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Bombshell in Egyptian presidential race

The campaign for the presidency of Egypt starts in less than a month, and the twists and turns get ever weirder. First came the withdrawal of Mohamed ElBaradei, ex-head of the UN's nuclear-arms inspection agency, over the army's slowness in turning power over to civilians. 

Then came a court ruling that disqualified three leading candidates: Mubarak's former right-hand man, Omar Suleiman; a prominent hard-line Islamist (on the grounds his mother was a U.S. citizen!); and the candidate endorsed by the powerful Muslim Brotherhood. The MB has since put forward a replacement candidate -- but one who is less well-known and less charismatic.

Now the latest twist: Abdul Moneim Abol Fotouh, leader of the Brotherhood's more liberal youth wing, had been booted out of the organization last year when he decided (without party approval) to submit his own candidacy. He picked up some of ElBaradei's supporters but was still running at 10 per cent or less. Saturday, however, he was endorsed by the Nour Party, a leading group in the fundamentalist Salafi coalition that took 25% of the vote in the parliamentary elections.

This is huge! Even though many hoped and expected the Brotherhood to reach out to moderates and secularists, it has failed to do so. Now the hard-line Islamists are bidding to outflank the MB by throwing their votes to a candidate even liberals can support. And Abol Fotouh still has support among disaffected (especially young) Brothers. Suddenly Abol Fotouh is looking like a serious rival to former Arab League head Amr Moussa, who had been leading in most polls.

Very, very interesting develo.pment

Read the full article at

This guy, unknown to most in the West, may well become the next president of Egypt.

Ursula Lindsey reports from one of his rallies, and you get a sense why that could be a great development:

Wael Ghonim, the Google exec who organized the youthful social-media campaign that sparked the revolution, standing on the same rally platform as fundamentalist Salafis! I didn't see that coming.

If Abol Fotouh can win the trust of both far-right Islamists and secular liberals, he might turn out to be the unifying force that Egypt needs right now. And the best counterweight to both the military leadership (still clinging to power but botching everything it touches) and the authoritarian, secretive leadership of the Muslim Brotherhood.

OK, now it's official.
The L.A. Times has thrown its endorsement behind Abol Fotouh.
I'm coming to seriously believe this guy may win in a walk.
He might even get 50% of the vote and avoid a runoff election -- though I haven't heard anyone else predicting that.


Thanks for this post, acanuck, and for the links. It is truly helpful in my attempts to get a handle on his story.

I am so cynical and so used to such disappointments that I find myself waiting for the other shoe to drop in this story. I could never have predicted this kind of a coalition. I'm sure the State Department hadn't thought it possible, either, which actually gives me some hope it's legitimate AND organic AND has potential to succeed. Time will tell. But in the end? What's the lesson here? Democracy works? Who'da thunk it?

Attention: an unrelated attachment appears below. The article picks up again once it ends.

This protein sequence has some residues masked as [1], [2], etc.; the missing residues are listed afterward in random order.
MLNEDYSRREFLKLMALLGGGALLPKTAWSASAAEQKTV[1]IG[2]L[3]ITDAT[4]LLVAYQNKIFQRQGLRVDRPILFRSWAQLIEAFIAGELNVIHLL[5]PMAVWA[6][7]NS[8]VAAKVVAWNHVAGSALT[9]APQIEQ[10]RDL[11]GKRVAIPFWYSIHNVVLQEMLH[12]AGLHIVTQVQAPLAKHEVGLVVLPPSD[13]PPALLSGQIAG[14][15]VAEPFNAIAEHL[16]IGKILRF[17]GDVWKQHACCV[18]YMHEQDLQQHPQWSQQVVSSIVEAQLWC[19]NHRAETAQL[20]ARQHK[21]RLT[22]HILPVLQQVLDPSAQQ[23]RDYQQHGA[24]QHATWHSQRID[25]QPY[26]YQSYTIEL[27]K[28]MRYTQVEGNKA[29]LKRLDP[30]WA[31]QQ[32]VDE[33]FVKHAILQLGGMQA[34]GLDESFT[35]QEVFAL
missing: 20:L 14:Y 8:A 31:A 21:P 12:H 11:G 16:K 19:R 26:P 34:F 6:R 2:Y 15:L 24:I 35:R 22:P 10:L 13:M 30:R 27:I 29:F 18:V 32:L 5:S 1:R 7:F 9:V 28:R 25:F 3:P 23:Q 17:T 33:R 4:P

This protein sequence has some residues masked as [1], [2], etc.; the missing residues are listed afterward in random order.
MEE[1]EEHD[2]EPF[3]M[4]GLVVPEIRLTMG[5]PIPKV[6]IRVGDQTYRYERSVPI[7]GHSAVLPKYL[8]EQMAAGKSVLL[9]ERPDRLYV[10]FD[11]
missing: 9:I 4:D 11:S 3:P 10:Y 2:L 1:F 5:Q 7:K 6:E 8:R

Like you, I'm hoping the lesson is that yes, democracy sometimes does -- to our utter surprise -- work. And that politics makes strange bedfellows.

My biggest surprise in all this is the political sophistication the Salafis (at least some of them) are displaying. First, to recognize the hard reality that no candidate running on their total agenda could win. Second, to think outside the box when deciding whom to endorse. There may have been signs of growing support that were not yet reflected in the polls, and now they've gotten in on the ground floor.

The Muslim Brotherhood had been slipping in popular support recently, and the Salafis may have been worrying about a nightmare scenario in which they throw their support to the MB candidate, only to see him lose to the secular Amr Moussa in the runoff vote. (Salafis and Brothers can't stand each other, in any case.)

Better to back a more liberal, reform-minded Islamist than risk having a member of the old regime in control of the presidency. (Please note: I'm totally speculating about their reasoning here.)

Part of  Abol Fotouh's appeal is his emphasis on the social-justice aspect of Islam, rather than on the rigid implementation of sharia. But that makes him a natural ally of sorts with the Salafis, who draw much of their support from the undereducated, under-served rural poor, who were virtually ignored by the Mubarak regime. Many Egyptians agree that easing their plight is a top priority.

Here's the latest on his candidacy from The Arabist blog:

And here's the latest poll result:

Amazingly, Bloomberg's headline is about the Muslim Brotherhood nominee "amost" doubling his support to 7 per cent -- and this is in a poll with a margin of error of 3 percentage points. Shouldn't the headline be that the candidate of the party with a parliamentary majority is running fourth in popularity? With virtually no shot of making it into the runoff vote? WTF happened to journalistic integrity, not to mention common sense?

The Al-Ahram poll of 1,200 people was conducted April 21-24 -- well before Abol Fotouh got his surprise Salafi endorsement. So take it with a very big grain of salt. I suspect a poll taken today would show a major jump in his support.


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